I signed and had notorized a contract for release of service with a dollor amount. Now they sent another contract for a lower amount. Allowed?

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I signed and had notorized a contract for release of service with a dollor amount. Now they sent another contract for a lower amount. Allowed?

Can I write them a letter saying I honor the first contract and think theiy should too?

Asked on May 5, 2009 under Personal Injury, California

Answers:

L.M., Member, California Bar / FreeAdvice Contributing Attorney

Answered 12 years ago | Contributor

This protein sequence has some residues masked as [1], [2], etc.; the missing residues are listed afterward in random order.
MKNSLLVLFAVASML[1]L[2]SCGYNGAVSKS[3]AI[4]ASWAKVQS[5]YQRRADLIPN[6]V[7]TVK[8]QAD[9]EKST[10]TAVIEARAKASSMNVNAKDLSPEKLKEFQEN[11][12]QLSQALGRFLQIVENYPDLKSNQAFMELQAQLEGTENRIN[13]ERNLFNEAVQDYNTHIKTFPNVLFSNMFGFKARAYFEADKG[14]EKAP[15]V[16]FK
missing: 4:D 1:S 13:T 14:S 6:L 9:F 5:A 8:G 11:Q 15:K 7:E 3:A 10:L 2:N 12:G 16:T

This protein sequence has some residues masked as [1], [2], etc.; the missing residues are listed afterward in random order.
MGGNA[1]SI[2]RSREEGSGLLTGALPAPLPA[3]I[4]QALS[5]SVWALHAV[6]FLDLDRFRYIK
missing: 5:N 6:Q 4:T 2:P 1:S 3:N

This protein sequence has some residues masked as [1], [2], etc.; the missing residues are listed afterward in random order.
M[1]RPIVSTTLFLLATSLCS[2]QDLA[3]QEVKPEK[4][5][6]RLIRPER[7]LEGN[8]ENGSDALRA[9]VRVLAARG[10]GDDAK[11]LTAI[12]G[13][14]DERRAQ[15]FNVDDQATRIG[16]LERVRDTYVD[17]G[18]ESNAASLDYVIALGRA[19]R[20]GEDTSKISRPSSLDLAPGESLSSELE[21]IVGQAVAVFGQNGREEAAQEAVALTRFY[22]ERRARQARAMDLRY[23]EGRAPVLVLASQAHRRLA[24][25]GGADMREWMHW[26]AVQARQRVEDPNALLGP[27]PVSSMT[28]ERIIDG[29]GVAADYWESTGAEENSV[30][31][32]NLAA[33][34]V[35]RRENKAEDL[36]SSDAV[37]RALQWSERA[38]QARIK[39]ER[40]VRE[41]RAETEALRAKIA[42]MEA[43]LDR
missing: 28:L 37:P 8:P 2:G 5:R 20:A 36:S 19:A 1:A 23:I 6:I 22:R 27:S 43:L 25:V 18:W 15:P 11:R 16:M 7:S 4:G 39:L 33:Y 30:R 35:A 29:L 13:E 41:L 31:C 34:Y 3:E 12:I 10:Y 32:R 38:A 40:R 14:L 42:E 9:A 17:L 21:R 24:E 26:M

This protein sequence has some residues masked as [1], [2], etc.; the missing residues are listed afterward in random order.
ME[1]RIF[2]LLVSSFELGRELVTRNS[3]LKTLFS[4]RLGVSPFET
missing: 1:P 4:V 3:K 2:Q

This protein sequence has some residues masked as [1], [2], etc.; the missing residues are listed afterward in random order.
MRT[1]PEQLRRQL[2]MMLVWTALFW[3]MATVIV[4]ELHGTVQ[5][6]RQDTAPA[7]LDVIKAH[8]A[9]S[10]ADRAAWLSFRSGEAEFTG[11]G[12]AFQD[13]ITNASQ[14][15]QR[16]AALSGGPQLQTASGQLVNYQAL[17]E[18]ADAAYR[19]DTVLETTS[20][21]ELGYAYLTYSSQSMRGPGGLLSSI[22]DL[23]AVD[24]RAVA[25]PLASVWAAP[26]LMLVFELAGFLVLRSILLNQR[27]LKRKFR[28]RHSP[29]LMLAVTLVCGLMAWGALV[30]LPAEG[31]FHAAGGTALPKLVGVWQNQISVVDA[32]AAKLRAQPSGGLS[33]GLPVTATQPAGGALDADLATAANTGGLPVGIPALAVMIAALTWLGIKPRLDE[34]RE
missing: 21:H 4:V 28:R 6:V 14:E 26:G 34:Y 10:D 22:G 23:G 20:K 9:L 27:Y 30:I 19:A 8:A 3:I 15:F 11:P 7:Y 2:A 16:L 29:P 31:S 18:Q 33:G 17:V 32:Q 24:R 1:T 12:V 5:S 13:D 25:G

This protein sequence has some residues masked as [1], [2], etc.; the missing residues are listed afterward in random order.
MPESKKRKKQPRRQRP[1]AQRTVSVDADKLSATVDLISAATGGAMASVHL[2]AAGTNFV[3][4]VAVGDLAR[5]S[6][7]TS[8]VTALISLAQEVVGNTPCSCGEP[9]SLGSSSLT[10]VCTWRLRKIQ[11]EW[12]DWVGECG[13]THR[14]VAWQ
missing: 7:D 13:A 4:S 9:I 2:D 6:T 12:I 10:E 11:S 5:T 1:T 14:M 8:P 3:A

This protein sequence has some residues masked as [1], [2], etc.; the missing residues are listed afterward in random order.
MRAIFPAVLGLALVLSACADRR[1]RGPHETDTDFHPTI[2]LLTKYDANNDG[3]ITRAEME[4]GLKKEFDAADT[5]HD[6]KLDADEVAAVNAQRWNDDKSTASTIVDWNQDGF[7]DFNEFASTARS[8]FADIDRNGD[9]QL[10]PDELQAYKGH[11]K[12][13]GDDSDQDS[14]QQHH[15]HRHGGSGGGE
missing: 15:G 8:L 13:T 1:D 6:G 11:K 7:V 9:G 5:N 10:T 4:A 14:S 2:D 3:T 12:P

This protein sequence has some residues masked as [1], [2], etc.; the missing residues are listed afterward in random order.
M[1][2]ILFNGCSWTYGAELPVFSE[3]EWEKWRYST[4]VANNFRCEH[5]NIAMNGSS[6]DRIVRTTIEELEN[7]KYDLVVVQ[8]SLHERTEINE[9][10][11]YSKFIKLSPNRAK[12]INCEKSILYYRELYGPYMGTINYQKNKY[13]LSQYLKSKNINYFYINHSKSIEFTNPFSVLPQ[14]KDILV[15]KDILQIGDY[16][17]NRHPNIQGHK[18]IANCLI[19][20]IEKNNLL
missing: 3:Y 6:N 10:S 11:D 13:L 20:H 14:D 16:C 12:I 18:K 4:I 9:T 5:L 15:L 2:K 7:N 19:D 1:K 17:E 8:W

Your question came in under the heading of Personal Injury, so I'm not quite sure what you are asking.  It appears to be some sort of contract for services of some kind, but you fail to state what kind.  In general, a contract is binding if it has these elements: an offer or agreement to provide a service and an acceptance by the other party. (By setting out the terms and conditions of offer and acceptance, a legally binding contract has been made).  Additionally, there must be consideration and intention.  Consideration is usually the exchange of something, such as wages for work with an employment contract, or a deposit for other types of service contracts.  Each party is basically giving something up or transfering some benefit to the other party.  Intention is where both parties intend to make that contract a legally binding agreement.  If the contract is broken, or breached, then the law can be used to enforce the contract.  If the original contract had the described elements, yes, you should write them a letter and indicate that the original contract is binding and you intend to fulfill your part of the agreement and you expect them to do the same.  If it is a sizable contract, you may want to discuss it with an attorney if they refuse to abide by the agreement.

 

 

 

 




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